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SINNERS WELCOME
2009
 
synopsis | reviews | praise | purchase
 
Synopsis:
Mary Karr describes herself as a black-belt sinner, and this -- her fourth collection of poems --traces her improbable journey from the inferno of a tormented childhood into a resolutely irreverent Catholicism. Not since Saint Augustine wrote "Give me chastity, Lord -- but not yet!" has anyone brought such smart-assed hilarity to a conversion story. Karr's battle is grounded in common loss (a bitter romance, friends' deaths, a teenage son's leaving home) as well as in elegies for a complicated mother. The poems disarm with the arresting humor familiar to readers of her memoirs, The Liars' Club and Cherry. An illuminating cycle of spiritual poems have roots in Karr's eight-month tutelage in Jesuit prayer practice, and as an afterword, her celebrated essay on faith weaves the tale of how the language of poetry, which relieved her suffering so young, eventually became the language of prayer. Those of us who fret that poetry denies consolation will find clear-eyed joy in this collection.
 
Reviews:
Washington Post Book World

Valparaiso Poetry Review

New York Times
 
Praise:
“So much trickery has been got up to in relgion’s name that it’s natural to get nervous when a writer starts talking about salvation, but Karr never tries to substitute faith for sound poetic practices. If anything, by adding prayer, she just makes the poems that much stronger.”
— David Kirby, New York Times

“Sinners Welcome mixes her beloved stories from the wrong side of the tracks with new notes of care and forgiveness and pure, often angry, hymns to God… It’s a daring mix. Before she had her fists up; now she strips herself bare, a far braver act.”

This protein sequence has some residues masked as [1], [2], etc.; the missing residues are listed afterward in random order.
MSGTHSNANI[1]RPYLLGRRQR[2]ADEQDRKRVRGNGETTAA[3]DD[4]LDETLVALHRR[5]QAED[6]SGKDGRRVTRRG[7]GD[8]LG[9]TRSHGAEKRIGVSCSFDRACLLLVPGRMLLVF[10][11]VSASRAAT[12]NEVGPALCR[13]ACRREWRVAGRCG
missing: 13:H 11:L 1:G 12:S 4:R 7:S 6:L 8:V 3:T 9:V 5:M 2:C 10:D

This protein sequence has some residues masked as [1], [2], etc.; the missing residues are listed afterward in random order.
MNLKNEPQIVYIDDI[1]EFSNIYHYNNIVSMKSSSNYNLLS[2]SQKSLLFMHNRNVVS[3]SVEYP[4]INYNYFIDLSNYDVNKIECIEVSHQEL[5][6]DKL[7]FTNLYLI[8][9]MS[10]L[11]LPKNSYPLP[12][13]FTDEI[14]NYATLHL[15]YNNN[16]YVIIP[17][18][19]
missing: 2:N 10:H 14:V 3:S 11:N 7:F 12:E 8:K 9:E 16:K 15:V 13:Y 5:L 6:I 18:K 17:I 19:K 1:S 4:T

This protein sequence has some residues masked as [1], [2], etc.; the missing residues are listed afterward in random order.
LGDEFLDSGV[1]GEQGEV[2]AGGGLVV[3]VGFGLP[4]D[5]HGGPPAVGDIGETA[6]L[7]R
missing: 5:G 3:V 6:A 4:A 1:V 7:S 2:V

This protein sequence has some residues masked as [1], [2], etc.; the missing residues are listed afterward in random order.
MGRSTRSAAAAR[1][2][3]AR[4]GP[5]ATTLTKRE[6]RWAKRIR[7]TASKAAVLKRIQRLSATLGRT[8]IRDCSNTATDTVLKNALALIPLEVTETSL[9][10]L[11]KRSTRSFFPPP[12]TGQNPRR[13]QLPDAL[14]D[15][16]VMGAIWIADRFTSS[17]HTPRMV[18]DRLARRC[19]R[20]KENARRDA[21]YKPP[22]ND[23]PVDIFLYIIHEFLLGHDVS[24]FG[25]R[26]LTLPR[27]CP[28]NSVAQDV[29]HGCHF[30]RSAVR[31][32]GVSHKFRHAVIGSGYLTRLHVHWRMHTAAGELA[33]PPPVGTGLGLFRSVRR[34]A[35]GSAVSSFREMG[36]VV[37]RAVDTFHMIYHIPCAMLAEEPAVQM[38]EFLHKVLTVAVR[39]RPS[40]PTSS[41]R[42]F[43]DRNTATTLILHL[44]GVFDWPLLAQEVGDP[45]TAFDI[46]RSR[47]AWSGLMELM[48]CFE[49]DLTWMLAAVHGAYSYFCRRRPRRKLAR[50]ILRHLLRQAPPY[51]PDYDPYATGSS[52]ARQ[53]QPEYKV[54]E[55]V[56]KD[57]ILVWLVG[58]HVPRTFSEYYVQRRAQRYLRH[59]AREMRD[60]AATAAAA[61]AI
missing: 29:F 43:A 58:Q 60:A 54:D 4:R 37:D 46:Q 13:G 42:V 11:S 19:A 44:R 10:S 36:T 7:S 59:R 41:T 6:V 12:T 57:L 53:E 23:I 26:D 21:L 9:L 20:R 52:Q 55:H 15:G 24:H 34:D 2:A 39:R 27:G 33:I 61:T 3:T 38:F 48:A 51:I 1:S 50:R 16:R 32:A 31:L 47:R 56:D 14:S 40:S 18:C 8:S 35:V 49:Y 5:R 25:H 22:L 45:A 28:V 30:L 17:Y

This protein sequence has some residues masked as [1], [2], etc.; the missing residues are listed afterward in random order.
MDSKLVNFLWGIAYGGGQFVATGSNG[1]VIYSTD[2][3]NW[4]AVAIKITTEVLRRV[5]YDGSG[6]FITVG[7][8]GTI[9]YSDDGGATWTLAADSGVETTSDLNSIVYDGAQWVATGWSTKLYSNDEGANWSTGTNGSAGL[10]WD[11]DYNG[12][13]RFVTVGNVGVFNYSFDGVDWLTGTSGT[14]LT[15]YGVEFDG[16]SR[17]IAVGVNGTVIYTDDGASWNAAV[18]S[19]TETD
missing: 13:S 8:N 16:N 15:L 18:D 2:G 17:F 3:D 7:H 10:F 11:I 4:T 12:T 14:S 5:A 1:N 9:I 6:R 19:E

— Laurel Maury, Los Angeles Times

“Searing, not sentimental.”
— Sam Hodges, Dallas Morning News

“Skepticism is mitigated by Karr’s humor, her mildly ironic stance and her capacity for wry self-examination. Theology takes on a kind of earthy insight… As Karr knows, her endeavor is ages old. It may be that all lyric poetry aspires to prayer. What gives Sinners Welcome its sharp edge is the poet’s eloquently passionate struggle at the junction of doubt and devotion.”
— Judith Kitchen, Washington Post

“These poems… demonstrate poetry as religion’s kin. While not for the unquestioning devout, this book should stand beside works by writers like Thomas Merton or William Everson (a.k.a. Brother Antonitus) in both poetry and spiritual collections.”
— Rochelle Ratner, Library Journal
 
Purchase:
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